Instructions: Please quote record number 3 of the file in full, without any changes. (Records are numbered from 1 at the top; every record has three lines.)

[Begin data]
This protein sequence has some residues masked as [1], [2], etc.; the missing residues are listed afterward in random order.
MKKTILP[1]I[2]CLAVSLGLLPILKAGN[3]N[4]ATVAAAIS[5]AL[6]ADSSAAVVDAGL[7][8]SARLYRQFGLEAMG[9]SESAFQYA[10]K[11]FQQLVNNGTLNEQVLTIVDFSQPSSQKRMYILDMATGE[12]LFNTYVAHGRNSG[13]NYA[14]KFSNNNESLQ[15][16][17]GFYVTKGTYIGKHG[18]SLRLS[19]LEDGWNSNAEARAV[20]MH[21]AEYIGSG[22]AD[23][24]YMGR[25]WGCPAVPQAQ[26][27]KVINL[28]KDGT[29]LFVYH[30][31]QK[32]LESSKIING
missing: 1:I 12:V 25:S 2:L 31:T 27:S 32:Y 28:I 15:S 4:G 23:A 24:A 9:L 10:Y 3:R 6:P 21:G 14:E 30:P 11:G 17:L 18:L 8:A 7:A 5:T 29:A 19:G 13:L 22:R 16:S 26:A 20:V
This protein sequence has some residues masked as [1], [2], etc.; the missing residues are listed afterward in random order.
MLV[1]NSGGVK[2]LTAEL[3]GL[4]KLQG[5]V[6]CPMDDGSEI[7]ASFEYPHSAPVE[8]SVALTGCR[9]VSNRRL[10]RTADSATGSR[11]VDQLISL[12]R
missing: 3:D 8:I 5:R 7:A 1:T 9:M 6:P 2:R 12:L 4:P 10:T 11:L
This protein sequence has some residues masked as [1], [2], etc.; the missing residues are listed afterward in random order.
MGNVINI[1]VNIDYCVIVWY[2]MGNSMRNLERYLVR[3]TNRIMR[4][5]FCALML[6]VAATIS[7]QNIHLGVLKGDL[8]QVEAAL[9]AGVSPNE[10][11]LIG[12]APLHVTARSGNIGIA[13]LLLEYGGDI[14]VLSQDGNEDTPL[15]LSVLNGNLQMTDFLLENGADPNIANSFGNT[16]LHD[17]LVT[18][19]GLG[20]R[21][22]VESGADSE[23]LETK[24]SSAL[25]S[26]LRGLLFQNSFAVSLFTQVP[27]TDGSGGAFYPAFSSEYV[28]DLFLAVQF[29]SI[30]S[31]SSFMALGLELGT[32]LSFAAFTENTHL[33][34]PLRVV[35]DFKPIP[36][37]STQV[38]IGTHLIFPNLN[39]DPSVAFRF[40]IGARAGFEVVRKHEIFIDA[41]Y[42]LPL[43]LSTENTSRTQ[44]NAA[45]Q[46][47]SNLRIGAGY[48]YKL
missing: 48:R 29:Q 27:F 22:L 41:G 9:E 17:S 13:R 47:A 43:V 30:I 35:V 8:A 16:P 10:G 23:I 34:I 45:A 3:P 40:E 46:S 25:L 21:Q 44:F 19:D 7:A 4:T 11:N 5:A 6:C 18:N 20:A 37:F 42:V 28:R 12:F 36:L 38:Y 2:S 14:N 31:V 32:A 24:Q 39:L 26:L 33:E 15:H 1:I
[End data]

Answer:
This protein sequence has some residues masked as [1], [2], etc.; the missing residues are listed afterward in random order.
MGNVINI[1]VNIDYCVIVWY[2]MGNSMRNLERYLVR[3]TNRIMR[4][5]FCALML[6]VAATIS[7]QNIHLGVLKGDL[8]QVEAAL[9]AGVSPNE[10][11]LIG[12]APLHVTARSGNIGIA[13]LLLEYGGDI[14]VLSQDGNEDTPL[15]LSVLNGNLQMTDFLLENGADPNIANSFGNT[16]LHD[17]LVT[18][19]GLG[20]R[21][22]VESGADSE[23]LETK[24]SSAL[25]S[26]LRGLLFQNSFAVSLFTQVP[27]TDGSGGAFYPAFSSEYV[28]DLFLAVQF[29]SI[30]S[31]SSFMALGLELGT[32]LSFAAFTENTHL[33][34]PLRVV[35]DFKPIP[36][37]STQV[38]IGTHLIFPNLN[39]DPSVAFRF[40]IGARAGFEVVRKHEIFIDA[41]Y[42]LPL[43]LSTENTSRTQ[44]NAA[45]Q[46][47]SNLRIGAGY[48]YKL
missing: 48:R 29:Q 27:F 22:L 41:G 9:E 17:S 13:R 47:A 43:V 30:I 35:V 8:A 16:P 10:G 23:I 34:I 45:A 3:P 40:E 46:S 25:L 21:Q 44:F 19:D 7:A 4:T 11:N 5:A 6:C 18:N 20:A 37:F 42:V 28:R 12:F 36:L 38:Y 2:S 14:N 31:V 32:A 24:Q 39:L 26:L 33:E 15:H 1:I